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. . . . . . . . . . .Richard Posner should be awarded the next Nobel Prize in Economics . . . . . . . . . . . .

Wednesday, May 18, 2005

Capital-Labour Substitution:
Robotic Doctors

According to CNN [thanks to Jack for the link (and I just saw a similar piece on BBC)],

A London hospital has two new members of staff -- two robotic "doctors" that can carry out ward rounds in place of human physicians.

The robots will be trialed in a general surgery ward and the accident and emergency department at St Mary's Hospital. They will also be used for surgical training for junior doctors at London's Imperial College.
It looks pretty speculative so far, to be honest. The doctor gets to sit in some other room and control a robot rather than visit the patient. Maybe that would be useful for someone with SARS, but I really doubt it would be very valuable in this situation:

"If a specialist is at a conference in California but their medical opinion is needed for a St Mary's patient or to deliver a lecture to junior doctors, the RP6 robot provides an instant and global link at any time of the day or night."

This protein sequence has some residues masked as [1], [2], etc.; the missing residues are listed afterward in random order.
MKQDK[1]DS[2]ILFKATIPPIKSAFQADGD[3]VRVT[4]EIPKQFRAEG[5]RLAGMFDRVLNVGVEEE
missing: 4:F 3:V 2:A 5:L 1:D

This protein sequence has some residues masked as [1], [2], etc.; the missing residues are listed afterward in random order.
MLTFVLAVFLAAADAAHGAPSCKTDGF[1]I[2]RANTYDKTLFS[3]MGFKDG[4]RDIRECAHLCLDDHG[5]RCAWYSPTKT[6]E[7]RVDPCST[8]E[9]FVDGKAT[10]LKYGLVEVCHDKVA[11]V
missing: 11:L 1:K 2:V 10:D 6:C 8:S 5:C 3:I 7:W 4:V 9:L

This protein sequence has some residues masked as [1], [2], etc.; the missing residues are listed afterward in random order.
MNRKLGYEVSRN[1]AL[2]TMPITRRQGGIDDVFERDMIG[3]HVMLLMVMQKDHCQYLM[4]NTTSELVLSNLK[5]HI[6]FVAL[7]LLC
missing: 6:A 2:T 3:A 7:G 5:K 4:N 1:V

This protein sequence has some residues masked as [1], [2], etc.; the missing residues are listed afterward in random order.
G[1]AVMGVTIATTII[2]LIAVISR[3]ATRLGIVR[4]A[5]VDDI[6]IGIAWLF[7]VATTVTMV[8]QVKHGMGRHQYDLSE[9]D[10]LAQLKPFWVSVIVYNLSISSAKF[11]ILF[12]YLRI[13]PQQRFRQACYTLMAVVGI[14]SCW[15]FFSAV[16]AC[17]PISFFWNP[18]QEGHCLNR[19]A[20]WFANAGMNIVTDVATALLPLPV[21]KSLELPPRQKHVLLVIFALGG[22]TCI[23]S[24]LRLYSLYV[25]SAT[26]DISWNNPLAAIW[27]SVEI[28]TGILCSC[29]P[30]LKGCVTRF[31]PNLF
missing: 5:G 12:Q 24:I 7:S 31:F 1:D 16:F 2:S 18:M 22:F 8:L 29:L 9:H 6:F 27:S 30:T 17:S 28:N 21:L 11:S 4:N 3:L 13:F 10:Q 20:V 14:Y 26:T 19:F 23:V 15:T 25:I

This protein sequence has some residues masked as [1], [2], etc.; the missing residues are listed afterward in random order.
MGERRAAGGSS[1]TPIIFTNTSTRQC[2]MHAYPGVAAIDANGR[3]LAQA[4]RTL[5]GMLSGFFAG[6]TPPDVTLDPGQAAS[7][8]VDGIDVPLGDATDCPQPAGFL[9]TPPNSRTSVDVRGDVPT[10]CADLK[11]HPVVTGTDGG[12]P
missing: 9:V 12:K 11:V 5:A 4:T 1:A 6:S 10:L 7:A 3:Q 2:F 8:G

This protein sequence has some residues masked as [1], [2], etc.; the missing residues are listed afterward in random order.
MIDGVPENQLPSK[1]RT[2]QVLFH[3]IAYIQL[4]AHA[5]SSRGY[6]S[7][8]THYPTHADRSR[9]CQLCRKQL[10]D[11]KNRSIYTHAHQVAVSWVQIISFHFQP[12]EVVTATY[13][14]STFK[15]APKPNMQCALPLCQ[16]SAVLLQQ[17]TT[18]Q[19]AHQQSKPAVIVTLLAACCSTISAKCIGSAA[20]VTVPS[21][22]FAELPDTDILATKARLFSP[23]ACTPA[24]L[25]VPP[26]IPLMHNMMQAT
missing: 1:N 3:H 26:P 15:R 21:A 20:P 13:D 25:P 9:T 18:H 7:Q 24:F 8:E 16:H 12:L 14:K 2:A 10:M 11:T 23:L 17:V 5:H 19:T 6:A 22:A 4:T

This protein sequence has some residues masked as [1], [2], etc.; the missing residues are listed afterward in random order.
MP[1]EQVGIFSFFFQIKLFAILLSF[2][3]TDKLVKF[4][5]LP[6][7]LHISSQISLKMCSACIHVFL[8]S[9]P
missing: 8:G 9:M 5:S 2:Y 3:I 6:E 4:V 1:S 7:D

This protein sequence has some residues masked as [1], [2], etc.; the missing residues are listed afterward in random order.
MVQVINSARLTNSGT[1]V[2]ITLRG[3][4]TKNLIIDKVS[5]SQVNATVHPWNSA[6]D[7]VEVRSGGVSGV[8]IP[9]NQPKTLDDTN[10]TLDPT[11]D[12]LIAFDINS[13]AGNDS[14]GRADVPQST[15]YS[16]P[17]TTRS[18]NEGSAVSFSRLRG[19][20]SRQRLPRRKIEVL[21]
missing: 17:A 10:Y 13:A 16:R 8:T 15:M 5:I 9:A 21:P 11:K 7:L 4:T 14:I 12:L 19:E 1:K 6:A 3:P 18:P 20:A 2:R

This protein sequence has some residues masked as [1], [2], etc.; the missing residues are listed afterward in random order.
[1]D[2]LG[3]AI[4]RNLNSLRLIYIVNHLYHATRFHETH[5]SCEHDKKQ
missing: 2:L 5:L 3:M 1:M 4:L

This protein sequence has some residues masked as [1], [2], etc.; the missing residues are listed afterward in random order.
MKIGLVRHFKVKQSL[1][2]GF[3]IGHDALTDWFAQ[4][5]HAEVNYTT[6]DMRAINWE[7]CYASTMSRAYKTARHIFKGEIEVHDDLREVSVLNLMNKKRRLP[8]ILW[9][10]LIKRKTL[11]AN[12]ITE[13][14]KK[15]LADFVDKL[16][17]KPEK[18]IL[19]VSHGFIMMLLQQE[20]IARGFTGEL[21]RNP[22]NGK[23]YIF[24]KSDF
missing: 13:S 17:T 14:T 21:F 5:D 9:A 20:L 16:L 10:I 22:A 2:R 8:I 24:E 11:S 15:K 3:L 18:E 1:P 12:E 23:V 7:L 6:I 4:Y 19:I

... The specialist controls the robot off-site using a joystick, and is in full control of the robot's movements, head monitor and camera. The doctor can see the patient, ask questions, read patient records, view X-rays and test results from a console.
In some instances, having a physician familiar with a case use the robo-doc might be reassuring to a patient; but often the face-to-face contact with an on-call physician will be valuable, too.

The main problem, though, is that it does not really allow substitution of capital for labour, which is crucial in the Canadian and British health systems. Rather, it uses capital to permit the substitution of one form of labour for a different form. It doesn't really help provide more health care at lower costs for the society.

The one aspect I liked near the end of the story is the continued growth in the use of artificial intelligence to assist in diagnostics. This use of computers to assist diagnoses in medicine has been going on for over 30 years [I recall former colleague, Bob Woodward, telling us about it back in the mid 1970s]; surely it could be a valuable part of the robo-doc, increasing the speed and accuracy of diagnoses.
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